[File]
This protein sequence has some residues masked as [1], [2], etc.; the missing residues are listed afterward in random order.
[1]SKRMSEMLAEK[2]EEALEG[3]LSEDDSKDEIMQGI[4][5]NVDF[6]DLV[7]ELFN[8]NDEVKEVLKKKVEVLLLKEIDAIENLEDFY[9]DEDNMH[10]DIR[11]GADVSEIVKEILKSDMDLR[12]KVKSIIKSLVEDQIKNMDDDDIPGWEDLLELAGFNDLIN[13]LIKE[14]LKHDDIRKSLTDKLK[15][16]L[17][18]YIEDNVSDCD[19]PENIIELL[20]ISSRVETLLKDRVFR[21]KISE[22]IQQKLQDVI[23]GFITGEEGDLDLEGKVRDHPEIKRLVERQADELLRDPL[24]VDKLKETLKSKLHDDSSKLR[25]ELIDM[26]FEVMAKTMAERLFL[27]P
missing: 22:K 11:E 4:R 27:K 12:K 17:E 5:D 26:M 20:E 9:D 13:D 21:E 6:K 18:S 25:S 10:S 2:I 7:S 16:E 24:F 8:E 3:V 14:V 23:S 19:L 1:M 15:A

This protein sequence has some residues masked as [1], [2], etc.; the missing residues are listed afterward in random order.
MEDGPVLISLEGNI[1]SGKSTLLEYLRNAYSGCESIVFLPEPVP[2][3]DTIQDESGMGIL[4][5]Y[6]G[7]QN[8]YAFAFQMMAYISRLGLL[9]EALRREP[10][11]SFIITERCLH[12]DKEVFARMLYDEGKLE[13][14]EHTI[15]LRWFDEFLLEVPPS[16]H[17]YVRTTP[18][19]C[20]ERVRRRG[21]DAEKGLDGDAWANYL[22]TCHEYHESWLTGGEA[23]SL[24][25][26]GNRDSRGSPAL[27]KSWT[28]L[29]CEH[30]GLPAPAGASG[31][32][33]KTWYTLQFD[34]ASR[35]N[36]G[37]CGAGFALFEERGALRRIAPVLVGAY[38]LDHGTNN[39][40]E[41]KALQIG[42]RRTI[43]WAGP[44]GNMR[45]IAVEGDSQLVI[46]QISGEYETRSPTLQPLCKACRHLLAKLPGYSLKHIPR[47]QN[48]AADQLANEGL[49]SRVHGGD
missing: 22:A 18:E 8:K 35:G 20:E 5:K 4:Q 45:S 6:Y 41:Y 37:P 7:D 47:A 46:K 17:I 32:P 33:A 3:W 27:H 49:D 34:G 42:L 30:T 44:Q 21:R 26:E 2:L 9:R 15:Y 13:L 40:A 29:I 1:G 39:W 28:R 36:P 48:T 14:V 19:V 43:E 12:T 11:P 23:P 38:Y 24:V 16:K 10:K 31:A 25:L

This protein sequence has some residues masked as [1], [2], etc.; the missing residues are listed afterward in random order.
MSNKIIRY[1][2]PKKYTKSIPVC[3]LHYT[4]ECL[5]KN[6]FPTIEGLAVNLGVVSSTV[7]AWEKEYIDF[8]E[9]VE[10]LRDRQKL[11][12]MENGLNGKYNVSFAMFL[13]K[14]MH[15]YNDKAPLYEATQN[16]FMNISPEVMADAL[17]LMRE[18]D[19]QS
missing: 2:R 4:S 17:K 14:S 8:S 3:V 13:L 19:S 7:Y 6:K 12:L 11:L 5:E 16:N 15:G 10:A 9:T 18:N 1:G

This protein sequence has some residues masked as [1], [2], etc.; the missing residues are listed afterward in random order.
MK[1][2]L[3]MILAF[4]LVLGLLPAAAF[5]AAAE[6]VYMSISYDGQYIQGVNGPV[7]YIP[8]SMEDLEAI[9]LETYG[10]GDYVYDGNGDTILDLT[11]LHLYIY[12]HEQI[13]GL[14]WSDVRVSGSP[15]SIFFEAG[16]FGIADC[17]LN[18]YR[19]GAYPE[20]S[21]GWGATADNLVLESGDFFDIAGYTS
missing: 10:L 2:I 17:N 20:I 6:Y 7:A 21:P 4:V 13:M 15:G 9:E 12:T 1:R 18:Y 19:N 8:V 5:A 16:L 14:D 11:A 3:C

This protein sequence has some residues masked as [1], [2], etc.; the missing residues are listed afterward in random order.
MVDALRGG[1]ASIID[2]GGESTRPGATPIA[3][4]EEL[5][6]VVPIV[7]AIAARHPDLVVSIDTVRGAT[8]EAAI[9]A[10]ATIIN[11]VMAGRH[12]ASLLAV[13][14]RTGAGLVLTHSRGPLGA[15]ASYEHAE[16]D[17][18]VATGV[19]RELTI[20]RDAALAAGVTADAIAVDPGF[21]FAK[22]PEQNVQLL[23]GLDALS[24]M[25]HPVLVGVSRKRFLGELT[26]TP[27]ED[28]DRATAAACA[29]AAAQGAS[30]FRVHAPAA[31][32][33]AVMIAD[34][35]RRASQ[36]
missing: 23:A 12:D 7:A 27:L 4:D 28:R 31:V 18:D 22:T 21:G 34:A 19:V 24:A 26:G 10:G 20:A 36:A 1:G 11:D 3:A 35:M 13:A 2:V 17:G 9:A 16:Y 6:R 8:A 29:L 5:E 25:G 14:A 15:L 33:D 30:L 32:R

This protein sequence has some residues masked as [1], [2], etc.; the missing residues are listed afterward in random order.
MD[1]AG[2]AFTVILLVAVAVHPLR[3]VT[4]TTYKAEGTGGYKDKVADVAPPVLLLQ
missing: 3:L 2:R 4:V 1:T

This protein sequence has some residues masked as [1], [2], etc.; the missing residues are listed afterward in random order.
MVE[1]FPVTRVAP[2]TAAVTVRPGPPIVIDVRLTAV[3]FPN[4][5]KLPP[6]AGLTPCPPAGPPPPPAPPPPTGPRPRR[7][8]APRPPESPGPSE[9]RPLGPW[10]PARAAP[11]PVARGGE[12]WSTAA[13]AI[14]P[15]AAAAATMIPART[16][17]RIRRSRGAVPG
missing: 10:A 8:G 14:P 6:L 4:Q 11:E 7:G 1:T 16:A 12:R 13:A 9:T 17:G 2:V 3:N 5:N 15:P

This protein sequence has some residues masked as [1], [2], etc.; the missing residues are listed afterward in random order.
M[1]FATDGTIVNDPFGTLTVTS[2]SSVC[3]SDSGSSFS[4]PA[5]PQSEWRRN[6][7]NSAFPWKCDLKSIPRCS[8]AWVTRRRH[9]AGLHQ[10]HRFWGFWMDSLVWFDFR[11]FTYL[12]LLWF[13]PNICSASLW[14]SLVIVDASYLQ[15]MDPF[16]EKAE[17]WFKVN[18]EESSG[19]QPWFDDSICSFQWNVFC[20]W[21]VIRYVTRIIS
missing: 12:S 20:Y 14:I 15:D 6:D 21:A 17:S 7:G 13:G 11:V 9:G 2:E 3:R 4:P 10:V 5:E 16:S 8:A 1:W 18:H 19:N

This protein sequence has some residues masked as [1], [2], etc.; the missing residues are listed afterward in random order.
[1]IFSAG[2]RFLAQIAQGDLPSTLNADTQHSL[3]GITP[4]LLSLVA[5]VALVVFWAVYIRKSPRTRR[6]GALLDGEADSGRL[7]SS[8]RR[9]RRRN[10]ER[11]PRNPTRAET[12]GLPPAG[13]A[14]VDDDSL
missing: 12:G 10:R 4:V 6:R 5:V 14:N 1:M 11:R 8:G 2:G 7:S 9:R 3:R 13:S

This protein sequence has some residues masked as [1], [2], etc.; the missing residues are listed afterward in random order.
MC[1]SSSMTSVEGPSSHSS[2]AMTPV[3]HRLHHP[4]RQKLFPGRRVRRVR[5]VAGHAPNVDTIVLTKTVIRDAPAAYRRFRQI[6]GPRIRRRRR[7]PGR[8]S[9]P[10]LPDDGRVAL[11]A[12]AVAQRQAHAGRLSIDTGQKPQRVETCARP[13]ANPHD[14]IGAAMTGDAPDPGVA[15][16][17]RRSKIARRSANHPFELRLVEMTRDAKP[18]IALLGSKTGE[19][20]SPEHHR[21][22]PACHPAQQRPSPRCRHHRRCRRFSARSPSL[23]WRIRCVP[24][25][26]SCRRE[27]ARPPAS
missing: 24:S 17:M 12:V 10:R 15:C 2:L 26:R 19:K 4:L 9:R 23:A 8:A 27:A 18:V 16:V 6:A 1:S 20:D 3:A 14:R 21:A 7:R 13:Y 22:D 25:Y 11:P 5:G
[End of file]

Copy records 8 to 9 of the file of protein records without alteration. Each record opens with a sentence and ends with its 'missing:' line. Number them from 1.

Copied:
This protein sequence has some residues masked as [1], [2], etc.; the missing residues are listed afterward in random order.
M[1]FATDGTIVNDPFGTLTVTS[2]SSVC[3]SDSGSSFS[4]PA[5]PQSEWRRN[6][7]NSAFPWKCDLKSIPRCS[8]AWVTRRRH[9]AGLHQ[10]HRFWGFWMDSLVWFDFR[11]FTYL[12]LLWF[13]PNICSASLW[14]SLVIVDASYLQ[15]MDPF[16]EKAE[17]WFKVN[18]EESSG[19]QPWFDDSICSFQWNVFC[20]W[21]VIRYVTRIIS
missing: 12:S 20:Y 14:I 15:D 6:D 21:A 17:S 7:G 13:G 11:V 9:G 2:E 3:R 4:P 10:V 5:E 16:S 8:A 1:W 18:H 19:N

This protein sequence has some residues masked as [1], [2], etc.; the missing residues are listed afterward in random order.
[1]IFSAG[2]RFLAQIAQGDLPSTLNADTQHSL[3]GITP[4]LLSLVA[5]VALVVFWAVYIRKSPRTRR[6]GALLDGEADSGRL[7]SS[8]RR[9]RRRN[10]ER[11]PRNPTRAET[12]GLPPAG[13]A[14]VDDDSL
missing: 12:G 10:R 4:V 6:R 5:V 14:N 1:M 11:R 8:G 2:G 7:S 9:R 3:R 13:S